Elodie Reed: Mikey says depending on how well his speech comes back, he hopes to continue performing with his family.

In the meantime, he says it’s been difficult to lose both the jobs he had prior to the stroke, when he was working as a package handler and as a parking garage attendant.

Mikey Dyke: So there’s no income coming from me — apart from my potential to produce good music.

More from Vermont Public: New study suggests pay equity, antiracism improves well-being for Black artists in Vermont

Elodie Reed: Nursing that potential — in himself, and in others — is something Mikey has been doing his entire life.

Mikey Dyke: I was initially self-taught. My mother had a shop with a piazza. I was on the piazza, and played and attracted a lot people, and we’d play. But one day, I decided to go to city, which is Kingston, to see what I would find. And as fate would have it, I crossed the parking lot of the then-Jamaica School of Music, and Melba Liston, who was a great trombonist, who had played with Duke Ellington … saw me and called me. I ended up studying with her. And eventually I led the department, and I stayed for 40 years.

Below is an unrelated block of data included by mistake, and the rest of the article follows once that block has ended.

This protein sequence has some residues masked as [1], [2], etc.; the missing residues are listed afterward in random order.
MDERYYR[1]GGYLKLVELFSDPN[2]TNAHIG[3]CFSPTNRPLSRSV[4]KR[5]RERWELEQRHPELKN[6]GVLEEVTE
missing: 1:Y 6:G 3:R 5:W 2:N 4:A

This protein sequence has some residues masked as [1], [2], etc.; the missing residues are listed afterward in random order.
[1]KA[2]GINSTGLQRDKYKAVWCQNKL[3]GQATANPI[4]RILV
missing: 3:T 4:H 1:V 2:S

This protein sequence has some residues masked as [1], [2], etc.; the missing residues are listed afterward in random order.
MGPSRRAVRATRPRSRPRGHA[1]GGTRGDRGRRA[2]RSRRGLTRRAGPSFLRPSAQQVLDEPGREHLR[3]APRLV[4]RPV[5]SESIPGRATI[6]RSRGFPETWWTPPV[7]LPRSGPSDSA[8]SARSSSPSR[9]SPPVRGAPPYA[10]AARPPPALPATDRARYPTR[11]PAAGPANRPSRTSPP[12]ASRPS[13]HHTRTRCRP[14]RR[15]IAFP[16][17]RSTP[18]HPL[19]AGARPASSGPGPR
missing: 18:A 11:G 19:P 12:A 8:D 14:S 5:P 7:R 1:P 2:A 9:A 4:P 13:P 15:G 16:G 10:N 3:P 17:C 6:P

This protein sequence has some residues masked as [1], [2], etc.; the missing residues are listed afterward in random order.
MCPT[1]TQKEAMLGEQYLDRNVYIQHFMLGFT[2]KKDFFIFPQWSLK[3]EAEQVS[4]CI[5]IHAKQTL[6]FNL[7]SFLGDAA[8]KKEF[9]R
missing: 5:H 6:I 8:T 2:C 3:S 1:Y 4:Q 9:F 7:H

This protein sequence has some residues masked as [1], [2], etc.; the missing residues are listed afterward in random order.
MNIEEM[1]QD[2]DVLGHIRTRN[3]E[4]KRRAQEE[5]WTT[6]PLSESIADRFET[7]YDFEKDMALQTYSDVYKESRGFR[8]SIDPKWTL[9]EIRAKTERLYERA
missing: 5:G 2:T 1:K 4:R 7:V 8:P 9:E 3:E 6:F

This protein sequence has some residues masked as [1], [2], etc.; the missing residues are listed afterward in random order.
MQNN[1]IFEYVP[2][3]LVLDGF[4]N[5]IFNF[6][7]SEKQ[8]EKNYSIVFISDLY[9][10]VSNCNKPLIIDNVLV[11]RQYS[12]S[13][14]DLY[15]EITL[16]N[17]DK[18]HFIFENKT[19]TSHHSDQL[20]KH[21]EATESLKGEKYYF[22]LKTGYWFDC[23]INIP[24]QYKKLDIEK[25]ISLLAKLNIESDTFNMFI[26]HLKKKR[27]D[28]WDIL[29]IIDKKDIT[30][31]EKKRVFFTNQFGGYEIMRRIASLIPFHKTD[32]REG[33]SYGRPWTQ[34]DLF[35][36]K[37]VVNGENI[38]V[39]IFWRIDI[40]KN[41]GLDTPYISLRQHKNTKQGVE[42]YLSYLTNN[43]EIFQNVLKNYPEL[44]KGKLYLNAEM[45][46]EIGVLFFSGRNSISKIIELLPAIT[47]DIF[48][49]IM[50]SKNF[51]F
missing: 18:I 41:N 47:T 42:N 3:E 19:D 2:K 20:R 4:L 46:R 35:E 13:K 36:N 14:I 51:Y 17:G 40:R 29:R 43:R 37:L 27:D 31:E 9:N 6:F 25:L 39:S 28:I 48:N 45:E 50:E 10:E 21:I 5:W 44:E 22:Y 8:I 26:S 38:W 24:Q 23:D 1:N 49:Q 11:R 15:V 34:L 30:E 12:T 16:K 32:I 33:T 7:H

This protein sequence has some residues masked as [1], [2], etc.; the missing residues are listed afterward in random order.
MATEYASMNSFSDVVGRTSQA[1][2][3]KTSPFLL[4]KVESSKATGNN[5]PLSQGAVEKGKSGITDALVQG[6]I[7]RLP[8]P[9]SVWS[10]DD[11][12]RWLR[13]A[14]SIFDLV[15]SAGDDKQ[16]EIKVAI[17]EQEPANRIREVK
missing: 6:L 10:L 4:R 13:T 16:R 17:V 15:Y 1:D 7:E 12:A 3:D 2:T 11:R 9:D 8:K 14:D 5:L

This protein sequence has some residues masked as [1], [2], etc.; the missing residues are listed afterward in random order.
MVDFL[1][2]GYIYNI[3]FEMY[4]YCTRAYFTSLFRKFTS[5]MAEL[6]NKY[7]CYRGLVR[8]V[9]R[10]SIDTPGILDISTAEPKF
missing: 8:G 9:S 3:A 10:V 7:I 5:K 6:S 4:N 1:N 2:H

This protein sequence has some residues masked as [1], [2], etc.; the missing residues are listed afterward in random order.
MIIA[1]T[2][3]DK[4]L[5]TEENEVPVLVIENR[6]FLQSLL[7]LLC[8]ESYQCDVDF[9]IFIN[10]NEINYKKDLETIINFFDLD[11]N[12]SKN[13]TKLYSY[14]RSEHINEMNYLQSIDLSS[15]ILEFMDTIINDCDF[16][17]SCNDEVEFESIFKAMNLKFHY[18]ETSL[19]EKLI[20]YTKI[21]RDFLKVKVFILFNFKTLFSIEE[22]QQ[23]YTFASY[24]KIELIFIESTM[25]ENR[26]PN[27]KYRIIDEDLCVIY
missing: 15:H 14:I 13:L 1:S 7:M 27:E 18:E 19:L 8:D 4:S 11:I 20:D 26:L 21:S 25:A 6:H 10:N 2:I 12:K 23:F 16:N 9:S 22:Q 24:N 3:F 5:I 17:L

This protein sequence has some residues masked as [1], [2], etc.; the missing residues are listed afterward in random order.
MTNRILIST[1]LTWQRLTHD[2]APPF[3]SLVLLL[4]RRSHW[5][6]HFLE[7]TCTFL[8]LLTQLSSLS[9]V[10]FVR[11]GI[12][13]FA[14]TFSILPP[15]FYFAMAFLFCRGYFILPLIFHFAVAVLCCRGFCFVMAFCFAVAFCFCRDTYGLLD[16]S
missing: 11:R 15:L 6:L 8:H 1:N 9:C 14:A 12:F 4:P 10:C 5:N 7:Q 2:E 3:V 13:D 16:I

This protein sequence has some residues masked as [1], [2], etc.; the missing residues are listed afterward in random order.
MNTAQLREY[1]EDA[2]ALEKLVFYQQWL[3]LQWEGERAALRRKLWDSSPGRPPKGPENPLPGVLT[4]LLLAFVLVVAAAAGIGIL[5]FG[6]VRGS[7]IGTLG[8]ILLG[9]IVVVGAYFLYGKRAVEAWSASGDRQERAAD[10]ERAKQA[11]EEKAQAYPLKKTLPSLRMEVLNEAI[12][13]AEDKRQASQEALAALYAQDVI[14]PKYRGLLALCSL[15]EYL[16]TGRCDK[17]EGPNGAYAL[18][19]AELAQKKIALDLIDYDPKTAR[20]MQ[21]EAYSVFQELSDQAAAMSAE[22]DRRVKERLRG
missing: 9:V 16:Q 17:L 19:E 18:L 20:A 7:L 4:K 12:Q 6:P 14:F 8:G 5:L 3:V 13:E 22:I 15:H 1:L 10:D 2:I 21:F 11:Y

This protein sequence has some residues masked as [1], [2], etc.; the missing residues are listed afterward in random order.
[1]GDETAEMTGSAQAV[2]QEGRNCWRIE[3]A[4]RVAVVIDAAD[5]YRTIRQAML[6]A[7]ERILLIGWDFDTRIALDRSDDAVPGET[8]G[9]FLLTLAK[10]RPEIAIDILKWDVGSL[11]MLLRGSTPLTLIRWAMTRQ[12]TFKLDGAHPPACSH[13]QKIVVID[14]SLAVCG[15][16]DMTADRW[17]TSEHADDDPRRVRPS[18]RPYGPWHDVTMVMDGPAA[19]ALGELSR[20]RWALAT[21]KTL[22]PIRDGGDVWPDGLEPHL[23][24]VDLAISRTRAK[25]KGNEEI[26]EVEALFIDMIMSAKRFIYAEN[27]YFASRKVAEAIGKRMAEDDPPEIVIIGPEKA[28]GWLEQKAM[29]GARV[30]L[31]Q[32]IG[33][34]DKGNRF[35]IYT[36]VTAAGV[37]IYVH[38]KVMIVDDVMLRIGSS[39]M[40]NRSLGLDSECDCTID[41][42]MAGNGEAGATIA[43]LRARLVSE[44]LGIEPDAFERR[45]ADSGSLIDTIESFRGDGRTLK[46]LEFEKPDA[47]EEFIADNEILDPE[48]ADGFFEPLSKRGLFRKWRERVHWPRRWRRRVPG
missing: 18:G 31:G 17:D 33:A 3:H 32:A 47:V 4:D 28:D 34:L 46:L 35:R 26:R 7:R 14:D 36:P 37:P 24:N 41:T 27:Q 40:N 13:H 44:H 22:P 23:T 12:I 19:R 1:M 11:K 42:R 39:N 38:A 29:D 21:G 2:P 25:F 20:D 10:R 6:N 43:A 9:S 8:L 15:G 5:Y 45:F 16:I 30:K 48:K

Elodie Reed: You’re — you’re speaking with obviously so much emotion. What makes you feel that way?

Mikey Dyke: Well, I think partly it has to do with the community. I grew up with a lot of poor people, and I was among them.

We provided teachers for not only Jamaica, but many of the Caribbean islands. And I got them teaching jobs — to a lot of poor teachers, go back to their communities—

Judi Emanuel: That’s right, baby. 

Mikey Dyke: —and teach. 

Elodie Reed: This desire of Mikey’s to teach and share music with the community — it’s propelled him to work on a big project: a series of music education books, accompanied by original recordings from his family. He started it 10 years ago.